As the night continued, a flock of doves created through light rose skyward as k.d. lang sang Leonard Cohen’s Hallelujah, Garou urged the athletes to aim Un peu plus haut, un peu plus loin (A Little Higher, A Littler Farther) and soprano Measha Brueggergosman powered through the Olympic Anthem as the Olympic flag was raised.

Montreal singing sensation Nikki Yanofsky, 16, also lent her talents to O Canada with the raising of the Canadian flag.

The Olympic Flag was carried into BC Place by eight notable Canadians: humanitarian Romeo Dallaire; Betty Fox, mother of cancer activist Terry Fox; world renowned singer Anne Murray; champion ice hockey player Bobby Orr; astronaut Julie Payette; Olympic gold medal figure skater Barbara Ann Scott; internationally acclaimed actor Donald Sutherland; and world champion Formula 1 driver Jacques Villeneuve.

John Furlong, CEO of the Vancouver Organizing Committee for the 2010 Olympic and Paralympic Winter Games (VANOC), encouraged the athletes to seize the moment while competing at Canada’s Games to dream big and inspire the youth of the world.

“You are role models for our children ? heroes, giants, champions ? the best ever. You are living proof that men and women everywhere are capable of doing great good and that in life as it is in sport we should always give our best and never ever give up,” he said.

“From whatever continent you have come, we welcome you to Canada ? a country with a generous heart. We love that you are here. You are among good friends. Vous êtes parmis vos amis.”

Governor General Michäelle Jean, officially declared the XXI Olympic Winter Games open as she joined Jacques Rogge, President of the International Olympic Committee (IOC), and the chiefs of the Four Host First Nations, in watching the evening’s celebration.

“Here we are, back in Canada, for the third time in the history of the Olympic Games. After Montreal and Calgary, it is now the turn of the West Coast of this wonderful sports loving nation to host the world’s athletes. Thank you Canada for this great loyalty to the Olympic ideals,” said  Rogge.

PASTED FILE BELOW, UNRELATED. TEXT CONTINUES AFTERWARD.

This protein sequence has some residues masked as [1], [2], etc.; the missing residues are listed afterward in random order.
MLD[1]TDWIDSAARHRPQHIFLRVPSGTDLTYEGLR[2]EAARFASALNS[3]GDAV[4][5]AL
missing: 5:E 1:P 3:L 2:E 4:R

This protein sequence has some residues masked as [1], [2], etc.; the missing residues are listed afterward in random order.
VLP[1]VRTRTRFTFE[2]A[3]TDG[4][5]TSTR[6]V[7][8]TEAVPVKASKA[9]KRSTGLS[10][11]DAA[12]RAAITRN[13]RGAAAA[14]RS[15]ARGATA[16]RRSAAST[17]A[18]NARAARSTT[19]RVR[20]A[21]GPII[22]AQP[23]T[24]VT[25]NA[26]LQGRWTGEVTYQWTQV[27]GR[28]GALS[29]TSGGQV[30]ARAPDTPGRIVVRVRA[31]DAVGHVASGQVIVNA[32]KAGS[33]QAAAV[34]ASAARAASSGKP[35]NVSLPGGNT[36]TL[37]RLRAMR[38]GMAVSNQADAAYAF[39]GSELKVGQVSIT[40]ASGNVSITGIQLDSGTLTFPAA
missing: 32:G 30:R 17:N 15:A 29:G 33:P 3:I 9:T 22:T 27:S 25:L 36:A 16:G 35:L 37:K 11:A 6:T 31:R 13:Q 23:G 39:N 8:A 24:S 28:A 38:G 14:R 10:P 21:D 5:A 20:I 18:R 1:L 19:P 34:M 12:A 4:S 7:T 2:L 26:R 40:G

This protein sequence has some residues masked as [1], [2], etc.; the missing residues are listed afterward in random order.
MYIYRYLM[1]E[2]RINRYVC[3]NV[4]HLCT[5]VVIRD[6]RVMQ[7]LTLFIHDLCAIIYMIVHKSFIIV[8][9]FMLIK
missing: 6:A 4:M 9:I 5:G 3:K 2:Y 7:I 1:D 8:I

“Dear athletes, these Games belong to you . . . so give them the magic that we all desire through your performances and your conduct. Remember that you are role models for the youth of the world. There is no glory without responsibility.”

The ceremony concluded with five notable Canadian athletes, performing the final leg of the torch relay. 

Rick Hansen, Canada’s Man in Motion, passed off the flame to Catriona LeMay Doan (multiple Olympic gold medallist in speed skating) who, along with Steve Nash (Olympian and National Basketball Association MVP), Nancy Greene Raine(Olympic gold medallist in alpine skiing) and Wayne Gretzky (one of the most honoured hockey players of all time) lit a contemporary cauldron that emerged from the field of play.
To ensure the Olympic Flame burns for the full 17 days of the Games, an external cauldron was ignited by Gretzky who carried the flame from BC Place to the Vancouver waterfront.

Framed by the mountains and the waters of Burrard Inlet, the cauldron will serve as a lasting legacy of the 2010 Winter Games and late VANOC chairman Jack Poole, who died prior to seeing his dream come true.

Also read opinion on the optical illusion by Salim Jiwa.

Craig McCulloch with a files from VANOC.
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Posted by on Feb 13 2010. Filed under Featured. You can follow any responses to this entry through the RSS 2.0. You can leave a response or trackback to this entry